Hope for the nuclear industry? NuVision's Brian Beley's got it

Hope for the nuclear industry? NuVision’s Brian Beley’s got it

Hope for the nuclear industry? NuVision's Brian Beley's got it

Brian Beley has just returned from a two-week tour of Asia — a long way to go for a sales call. The trip was intended to plant seeds rather than sign contracts.

To the Japanese, he brought the promise of keeping nuclear reactors cool without power. To Korean interests, he talked of making pipe welds last longer. In China, he laid it all out —everything that his company, South Side-based NuVision Engineering, has thought up during its 48 years in existence.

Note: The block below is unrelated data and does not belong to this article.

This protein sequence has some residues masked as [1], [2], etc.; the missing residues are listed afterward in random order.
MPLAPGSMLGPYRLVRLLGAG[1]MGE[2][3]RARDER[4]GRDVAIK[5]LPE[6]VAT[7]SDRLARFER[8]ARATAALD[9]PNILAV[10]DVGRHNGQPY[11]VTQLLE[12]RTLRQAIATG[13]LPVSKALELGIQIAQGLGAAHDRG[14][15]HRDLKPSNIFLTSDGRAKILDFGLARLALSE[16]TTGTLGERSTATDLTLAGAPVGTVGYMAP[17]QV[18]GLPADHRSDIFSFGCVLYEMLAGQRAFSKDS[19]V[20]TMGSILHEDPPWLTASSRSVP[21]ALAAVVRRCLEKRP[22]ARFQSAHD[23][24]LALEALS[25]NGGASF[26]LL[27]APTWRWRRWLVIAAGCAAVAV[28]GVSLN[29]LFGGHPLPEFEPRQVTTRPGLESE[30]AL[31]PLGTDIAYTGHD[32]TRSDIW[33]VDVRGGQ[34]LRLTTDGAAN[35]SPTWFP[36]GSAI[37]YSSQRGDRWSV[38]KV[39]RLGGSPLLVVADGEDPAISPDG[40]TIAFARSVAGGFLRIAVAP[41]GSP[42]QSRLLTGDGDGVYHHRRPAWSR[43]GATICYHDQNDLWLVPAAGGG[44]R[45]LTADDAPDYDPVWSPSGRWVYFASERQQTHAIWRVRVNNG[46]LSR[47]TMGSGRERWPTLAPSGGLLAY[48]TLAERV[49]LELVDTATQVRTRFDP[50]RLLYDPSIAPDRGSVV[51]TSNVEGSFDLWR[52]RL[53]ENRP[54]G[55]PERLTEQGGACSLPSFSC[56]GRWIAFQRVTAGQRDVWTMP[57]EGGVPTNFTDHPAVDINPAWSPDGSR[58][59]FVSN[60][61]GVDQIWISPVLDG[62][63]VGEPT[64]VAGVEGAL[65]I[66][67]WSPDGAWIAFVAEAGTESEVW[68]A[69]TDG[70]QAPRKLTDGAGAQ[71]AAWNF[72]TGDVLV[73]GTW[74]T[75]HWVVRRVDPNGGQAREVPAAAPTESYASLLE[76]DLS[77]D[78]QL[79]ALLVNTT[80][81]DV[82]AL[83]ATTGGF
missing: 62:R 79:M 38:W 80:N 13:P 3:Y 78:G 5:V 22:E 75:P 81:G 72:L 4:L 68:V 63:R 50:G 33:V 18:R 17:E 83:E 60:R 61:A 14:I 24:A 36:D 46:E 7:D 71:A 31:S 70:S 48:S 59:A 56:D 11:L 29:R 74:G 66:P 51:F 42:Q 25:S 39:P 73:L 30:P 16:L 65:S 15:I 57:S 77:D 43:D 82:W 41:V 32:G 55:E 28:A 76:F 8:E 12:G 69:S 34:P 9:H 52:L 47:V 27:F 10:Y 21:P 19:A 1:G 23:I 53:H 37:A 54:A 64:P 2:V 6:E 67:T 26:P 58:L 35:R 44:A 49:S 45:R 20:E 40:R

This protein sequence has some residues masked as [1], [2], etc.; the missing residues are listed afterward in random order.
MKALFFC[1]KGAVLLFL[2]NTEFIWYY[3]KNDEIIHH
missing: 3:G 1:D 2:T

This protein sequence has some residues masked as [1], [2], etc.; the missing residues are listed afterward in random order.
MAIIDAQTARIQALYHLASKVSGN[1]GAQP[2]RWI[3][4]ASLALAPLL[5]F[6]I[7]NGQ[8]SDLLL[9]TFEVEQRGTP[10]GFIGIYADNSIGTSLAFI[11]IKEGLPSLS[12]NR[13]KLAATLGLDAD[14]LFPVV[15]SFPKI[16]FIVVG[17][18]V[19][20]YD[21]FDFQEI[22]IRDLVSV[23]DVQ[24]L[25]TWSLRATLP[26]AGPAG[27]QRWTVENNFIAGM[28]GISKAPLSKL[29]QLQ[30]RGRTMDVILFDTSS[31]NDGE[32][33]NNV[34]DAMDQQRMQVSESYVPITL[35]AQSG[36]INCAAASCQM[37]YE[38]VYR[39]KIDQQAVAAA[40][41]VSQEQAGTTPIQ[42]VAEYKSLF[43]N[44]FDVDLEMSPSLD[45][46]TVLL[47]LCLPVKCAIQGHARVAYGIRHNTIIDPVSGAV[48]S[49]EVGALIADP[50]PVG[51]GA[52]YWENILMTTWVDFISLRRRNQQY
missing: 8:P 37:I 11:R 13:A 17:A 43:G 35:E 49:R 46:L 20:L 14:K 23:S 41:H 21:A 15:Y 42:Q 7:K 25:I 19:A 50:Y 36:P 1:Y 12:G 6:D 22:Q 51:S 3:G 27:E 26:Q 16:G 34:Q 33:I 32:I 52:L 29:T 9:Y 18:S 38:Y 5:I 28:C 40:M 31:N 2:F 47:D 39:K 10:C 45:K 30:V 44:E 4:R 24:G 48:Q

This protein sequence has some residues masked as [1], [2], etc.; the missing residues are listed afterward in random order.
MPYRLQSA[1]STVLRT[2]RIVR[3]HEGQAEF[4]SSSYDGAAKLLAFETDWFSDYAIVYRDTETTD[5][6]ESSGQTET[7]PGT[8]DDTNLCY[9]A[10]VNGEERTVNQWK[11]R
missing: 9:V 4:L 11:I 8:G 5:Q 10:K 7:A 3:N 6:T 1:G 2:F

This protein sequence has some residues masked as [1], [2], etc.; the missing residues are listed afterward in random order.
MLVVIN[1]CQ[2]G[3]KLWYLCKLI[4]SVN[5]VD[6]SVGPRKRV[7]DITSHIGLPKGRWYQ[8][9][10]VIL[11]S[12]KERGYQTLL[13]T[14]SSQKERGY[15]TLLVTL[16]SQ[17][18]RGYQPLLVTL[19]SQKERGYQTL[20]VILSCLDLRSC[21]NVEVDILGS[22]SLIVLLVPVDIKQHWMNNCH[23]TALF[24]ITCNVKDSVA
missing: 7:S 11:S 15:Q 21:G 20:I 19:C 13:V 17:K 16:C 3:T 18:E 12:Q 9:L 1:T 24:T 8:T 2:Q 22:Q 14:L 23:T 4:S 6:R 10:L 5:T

“China’s interested in everything we do,” Mr. Beley, NuVision’s new CEO said.

International work makes up more than half of the company’s revenue. And it’s expected to grow, he said.

Mr. Beley is remarkably upbeat about nuclear work, including new nuclear construction, even in the face of a string of discouraging turns for the industry. The past few years have seen uneconomic U.S. nuclear plants announce plans to retire early, as well as two new Westinghouse reactors in South Carolina abandoned after a decade and billions of dollars spent on construction.

Cranberry-based Westinghouse Electric Co. is one of NuVision’s significant and oldest clients. Both Mr. Beley and his predecessor, Van Walker, came from there. The Westinghouse bankruptcy, which cast a shadow over the already dim prospects of a nuclear renaissance in the U.S., has not impacted NuVision, Mr. Beley said.

Anya Litvak: alitvak@post-gazette.com or 412-263-1455.

First Published July 19, 2018, 8:28am